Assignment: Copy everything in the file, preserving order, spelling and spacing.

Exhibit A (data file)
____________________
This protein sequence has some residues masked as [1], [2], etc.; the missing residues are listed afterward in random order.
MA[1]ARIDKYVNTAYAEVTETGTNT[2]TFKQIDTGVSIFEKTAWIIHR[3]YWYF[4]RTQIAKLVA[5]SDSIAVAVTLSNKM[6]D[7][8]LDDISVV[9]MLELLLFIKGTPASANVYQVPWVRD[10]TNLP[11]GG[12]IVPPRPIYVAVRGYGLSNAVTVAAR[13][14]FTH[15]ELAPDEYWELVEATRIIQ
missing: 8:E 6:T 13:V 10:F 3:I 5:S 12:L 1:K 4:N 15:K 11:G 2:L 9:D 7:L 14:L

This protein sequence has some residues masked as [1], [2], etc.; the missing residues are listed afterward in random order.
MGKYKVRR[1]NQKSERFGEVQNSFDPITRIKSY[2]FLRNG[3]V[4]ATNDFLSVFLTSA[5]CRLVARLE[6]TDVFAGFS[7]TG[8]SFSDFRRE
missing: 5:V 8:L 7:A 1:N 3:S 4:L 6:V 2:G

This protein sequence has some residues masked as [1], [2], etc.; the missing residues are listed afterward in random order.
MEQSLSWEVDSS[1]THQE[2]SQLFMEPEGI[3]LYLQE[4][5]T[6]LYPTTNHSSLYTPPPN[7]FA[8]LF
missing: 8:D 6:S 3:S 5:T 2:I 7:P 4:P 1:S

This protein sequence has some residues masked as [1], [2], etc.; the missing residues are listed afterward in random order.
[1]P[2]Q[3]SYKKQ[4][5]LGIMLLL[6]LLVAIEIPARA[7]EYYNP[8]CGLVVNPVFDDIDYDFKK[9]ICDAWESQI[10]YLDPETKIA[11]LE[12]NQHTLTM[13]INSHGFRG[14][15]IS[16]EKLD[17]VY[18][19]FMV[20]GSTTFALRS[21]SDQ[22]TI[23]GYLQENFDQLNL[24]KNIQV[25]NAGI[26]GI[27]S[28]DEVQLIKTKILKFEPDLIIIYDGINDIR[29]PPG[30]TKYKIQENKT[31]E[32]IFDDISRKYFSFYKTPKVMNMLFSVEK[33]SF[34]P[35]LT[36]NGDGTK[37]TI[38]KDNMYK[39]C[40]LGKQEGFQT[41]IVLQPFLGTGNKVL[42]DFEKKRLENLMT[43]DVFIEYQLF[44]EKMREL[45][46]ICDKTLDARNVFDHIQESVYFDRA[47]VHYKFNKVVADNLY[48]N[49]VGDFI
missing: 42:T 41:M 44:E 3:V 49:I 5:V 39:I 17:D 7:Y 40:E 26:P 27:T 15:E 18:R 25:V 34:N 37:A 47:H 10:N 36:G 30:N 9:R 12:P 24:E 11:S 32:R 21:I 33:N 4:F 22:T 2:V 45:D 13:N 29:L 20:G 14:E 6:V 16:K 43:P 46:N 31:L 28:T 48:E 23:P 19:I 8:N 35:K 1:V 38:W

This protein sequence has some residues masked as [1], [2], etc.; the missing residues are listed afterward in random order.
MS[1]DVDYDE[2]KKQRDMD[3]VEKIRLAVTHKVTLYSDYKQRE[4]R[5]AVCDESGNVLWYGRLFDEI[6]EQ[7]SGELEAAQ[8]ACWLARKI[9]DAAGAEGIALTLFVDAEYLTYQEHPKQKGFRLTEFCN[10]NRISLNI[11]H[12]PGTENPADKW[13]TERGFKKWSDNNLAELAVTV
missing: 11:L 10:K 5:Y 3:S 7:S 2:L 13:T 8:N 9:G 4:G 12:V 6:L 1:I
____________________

This protein sequence has some residues masked as [1], [2], etc.; the missing residues are listed afterward in random order.
MA[1]ARIDKYVNTAYAEVTETGTNT[2]TFKQIDTGVSIFEKTAWIIHR[3]YWYF[4]RTQIAKLVA[5]SDSIAVAVTLSNKM[6]D[7][8]LDDISVV[9]MLELLLFIKGTPASANVYQVPWVRD[10]TNLP[11]GG[12]IVPPRPIYVAVRGYGLSNAVTVAAR[13][14]FTH[15]ELAPDEYWELVEATRIIQ
missing: 8:E 6:T 13:V 10:F 3:I 5:S 12:L 1:K 4:N 15:K 11:G 2:L 9:D 7:L 14:L

This protein sequence has some residues masked as [1], [2], etc.; the missing residues are listed afterward in random order.
MGKYKVRR[1]NQKSERFGEVQNSFDPITRIKSY[2]FLRNG[3]V[4]ATNDFLSVFLTSA[5]CRLVARLE[6]TDVFAGFS[7]TG[8]SFSDFRRE
missing: 5:V 8:L 7:A 1:N 3:S 4:L 6:V 2:G

This protein sequence has some residues masked as [1], [2], etc.; the missing residues are listed afterward in random order.
MEQSLSWEVDSS[1]THQE[2]SQLFMEPEGI[3]LYLQE[4][5]T[6]LYPTTNHSSLYTPPPN[7]FA[8]LF
missing: 8:D 6:S 3:S 5:T 2:I 7:P 4:P 1:S

This protein sequence has some residues masked as [1], [2], etc.; the missing residues are listed afterward in random order.
[1]P[2]Q[3]SYKKQ[4][5]LGIMLLL[6]LLVAIEIPARA[7]EYYNP[8]CGLVVNPVFDDIDYDFKK[9]ICDAWESQI[10]YLDPETKIA[11]LE[12]NQHTLTM[13]INSHGFRG[14][15]IS[16]EKLD[17]VY[18][19]FMV[20]GSTTFALRS[21]SDQ[22]TI[23]GYLQENFDQLNL[24]KNIQV[25]NAGI[26]GI[27]S[28]DEVQLIKTKILKFEPDLIIIYDGINDIR[29]PPG[30]TKYKIQENKT[31]E[32]IFDDISRKYFSFYKTPKVMNMLFSVEK[33]SF[34]P[35]LT[36]NGDGTK[37]TI[38]KDNMYK[39]C[40]LGKQEGFQT[41]IVLQPFLGTGNKVL[42]DFEKKRLENLMT[43]DVFIEYQLF[44]EKMREL[45][46]ICDKTLDARNVFDHIQESVYFDRA[47]VHYKFNKVVADNLY[48]N[49]VGDFI
missing: 42:T 41:M 44:E 3:V 49:I 5:V 39:I 17:D 7:Y 40:E 26:P 27:T 15:E 18:R 25:V 34:N 37:A 47:H 10:N 36:G 30:N 9:R 12:P 24:E 11:S 32:R 21:I 33:N 4:F 22:T 2:V 45:D 13:N 29:L 20:G 14:E 6:V 16:K 43:P 46:N 31:L 28:T 48:E 23:P 19:I 8:N 35:K 1:V 38:W

This protein sequence has some residues masked as [1], [2], etc.; the missing residues are listed afterward in random order.
MS[1]DVDYDE[2]KKQRDMD[3]VEKIRLAVTHKVTLYSDYKQRE[4]R[5]AVCDESGNVLWYGRLFDEI[6]EQ[7]SGELEAAQ[8]ACWLARKI[9]DAAGAEGIALTLFVDAEYLTYQEHPKQKGFRLTEFCN[10]NRISLNI[11]H[12]PGTENPADKW[13]TERGFKKWSDNNLAELAVTV
missing: 11:L 10:K 5:Y 3:S 7:S 2:L 13:T 8:N 9:G 4:G 12:V 6:L 1:I